Homeland Security

CBP deputy seeks 1,000-mile border wall system

8 prototypes of the border walls as tweeted by CBP San Diego 

Border wall prototypes, as tweeted by CPB San Diego. 

Customs and Border Protection is committed to providing a broad mix of barriers, technology and personnel to secure the border, but the Trump administration's proposed border wall is very much part of those plans, a top CBP official said.

"The truth is that walls work and the data shows it," said Ronald Vitiello, Customs and Border Protection's acting deputy commissioner, in a March 30 briefing. "Walls work and agents know it," he added.

Vitiello said 654 miles of the border are currently equipped with physical barriers, including fencing and short vehicle walls that were put in place under the 2006 Secure Fence Act.

He said CBP hopes to support 1,000 miles of physical barrier along the 1,900 mile-long border.

Congress funded $1.57 billion for construction of more than 90 miles of wall for fiscal 2018, mostly in the form of improvements to existing barriers and levees. Vitiello called that funding a "down payment" on the remainder of the complete wall system.

He also brushed aside a late-March report from the Democratic staff of the Senate Committee on Homeland Security and Governmental Affairs that said Border Patrol agents "rarely" asked for a wall to address capability gaps.

The March 22 report contends that border patrol agents haven't asked for border walls or fencing through the agency's Capability Gap Analysis Process, which identifies vulnerabilities on the southwest border.

"DHS and CBP are fully committed to a balanced investment in physical infrastructure, access and patrol road, technology and personnel to support its critical border security mission," said Vitiello during the briefing. "From an operator's perspective, you need a proper mix of technology, infrastructure and agents."

Trump's 2019 budget request for DHS includes $1.6 billion for 65 miles of new wall construction, with an eye to spending $18 billion over 10 years. The report suggests that border tech is getting the short shrift by comparison.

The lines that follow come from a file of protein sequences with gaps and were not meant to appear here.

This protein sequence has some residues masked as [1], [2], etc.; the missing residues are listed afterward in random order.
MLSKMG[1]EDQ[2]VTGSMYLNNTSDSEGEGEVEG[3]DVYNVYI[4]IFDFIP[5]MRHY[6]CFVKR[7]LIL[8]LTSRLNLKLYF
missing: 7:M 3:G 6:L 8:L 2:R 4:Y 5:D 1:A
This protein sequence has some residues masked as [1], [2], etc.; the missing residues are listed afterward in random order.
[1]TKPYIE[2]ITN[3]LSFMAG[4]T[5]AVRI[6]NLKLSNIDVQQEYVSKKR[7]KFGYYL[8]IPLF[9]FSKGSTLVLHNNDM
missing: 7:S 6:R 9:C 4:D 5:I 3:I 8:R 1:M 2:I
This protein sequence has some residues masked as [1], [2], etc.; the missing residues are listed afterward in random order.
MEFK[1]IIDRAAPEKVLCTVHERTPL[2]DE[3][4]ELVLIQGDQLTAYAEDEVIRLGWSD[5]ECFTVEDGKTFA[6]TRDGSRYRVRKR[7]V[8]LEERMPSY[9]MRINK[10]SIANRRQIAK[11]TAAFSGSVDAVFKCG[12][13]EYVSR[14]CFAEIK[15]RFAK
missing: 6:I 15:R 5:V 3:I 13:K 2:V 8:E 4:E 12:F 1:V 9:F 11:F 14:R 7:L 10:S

Remote and mobile video surveillance capabilities and integrated fixed towers are slated for funding at $47 million under the 2019 budget. That budget, said the report, doesn't include funding for the CBP's Border Tunnel Threat program, unattended ground sensors or tethered aerostat radar systems.

Vitello said the report's claim that border agents rarely request a wall "isn't an accurate interpretation of the data that we have" from those operators.

About the Author

Mark Rockwell is a senior staff writer at FCW, whose beat focuses on acquisition, the Department of Homeland Security and the Department of Energy.

Before joining FCW, Rockwell was Washington correspondent for Government Security News, where he covered all aspects of homeland security from IT to detection dogs and border security. Over the last 25 years in Washington as a reporter, editor and correspondent, he has covered an increasingly wide array of high-tech issues for publications like Communications Week, Internet Week, Fiber Optics News, tele.com magazine and Wireless Week.

Rockwell received a Jesse H. Neal Award for his work covering telecommunications issues, and is a graduate of James Madison University.

Click here for previous articles by Rockwell. Contact him at mrockwell@fcw.com or follow him on Twitter at @MRockwell4.


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